The Tax is not unique to America. In fact, looking at the Tax on women in the east Asian tech industry shows some strong cultural differences. Women often need to have PhDs to be equally competitive for jobs which do not require them, and progression up through the industry is slower and requires more “brand name” resumes. For them the Tax can rise to between $800,000-$1,200,000. Fascinatingly, in conversations with recruiters and managers at one of the companies I analyzed in detail, they are seemingly completely unaware of the bias. They swore that they hired equal numbers of women without PhDs for those roles. I think they believed it…right up until I showed them that they’d never hired a woman without a PhD for their top technical roles.

There is also evidence that the Tax is superlinear. That is to say that intersectionality, the bridging of two different minority identities, comes with a greater Tax than either identity in isolation4. For example, the average professional Black woman pays more Tax than white woman and Black man combined. Lesbians earn less for being women and so do their spouses.

Even differences which are not necessarily immediately observable can lead to a measurable Tax. For example, the cost for a gay professional in the UK compared to straight colleagues is roughly $70,000. While this is quite modest compared to the groups described above, imagine if we randomly selected one out of every ten boys and garnished their family’s earnings $5000/year for 14 years. This would meaningfully harm those families and their children. If fact, we were able to measure a subtle difference between gay men in the US growing up in inclusive communities and those that didn't. Even if both spend their professional careers in relatively inclusive NYC, the kid from Austin appears to experience a smaller Tax than the one from Dallas.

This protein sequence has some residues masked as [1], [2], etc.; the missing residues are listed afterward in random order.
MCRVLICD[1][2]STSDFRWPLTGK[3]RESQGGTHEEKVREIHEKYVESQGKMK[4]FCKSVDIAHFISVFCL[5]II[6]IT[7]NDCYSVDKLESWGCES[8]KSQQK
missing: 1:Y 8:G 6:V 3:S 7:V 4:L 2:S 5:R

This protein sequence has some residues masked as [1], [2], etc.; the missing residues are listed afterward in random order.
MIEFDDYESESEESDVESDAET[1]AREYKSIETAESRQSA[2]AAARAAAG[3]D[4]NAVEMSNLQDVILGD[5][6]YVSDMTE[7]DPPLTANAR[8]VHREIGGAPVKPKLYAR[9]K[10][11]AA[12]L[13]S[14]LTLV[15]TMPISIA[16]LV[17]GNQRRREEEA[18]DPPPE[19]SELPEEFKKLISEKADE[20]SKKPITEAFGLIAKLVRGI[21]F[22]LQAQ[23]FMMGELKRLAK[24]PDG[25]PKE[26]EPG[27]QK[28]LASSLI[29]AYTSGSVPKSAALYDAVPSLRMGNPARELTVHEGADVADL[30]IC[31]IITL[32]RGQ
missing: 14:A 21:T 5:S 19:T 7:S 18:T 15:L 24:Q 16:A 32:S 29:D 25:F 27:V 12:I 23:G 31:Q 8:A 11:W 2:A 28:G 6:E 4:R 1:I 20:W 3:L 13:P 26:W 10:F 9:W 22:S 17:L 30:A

The Tax on being different provides a very different face on issues of bias and discrimination. The Tax is largely implicit. People needn't act maliciously for the Tax to be levied. In fact, at its heart it is (to a scientist like me) a laudable idea: “prove it to me”. The problem is that we are requiring substantially different levels of proof without realizing it. "I'll hire José... when he's sufficiently proved his value." Imagine how many Josés gave up long before that point in the process, disincentivized by the enormous Tax they sensed ahead of them.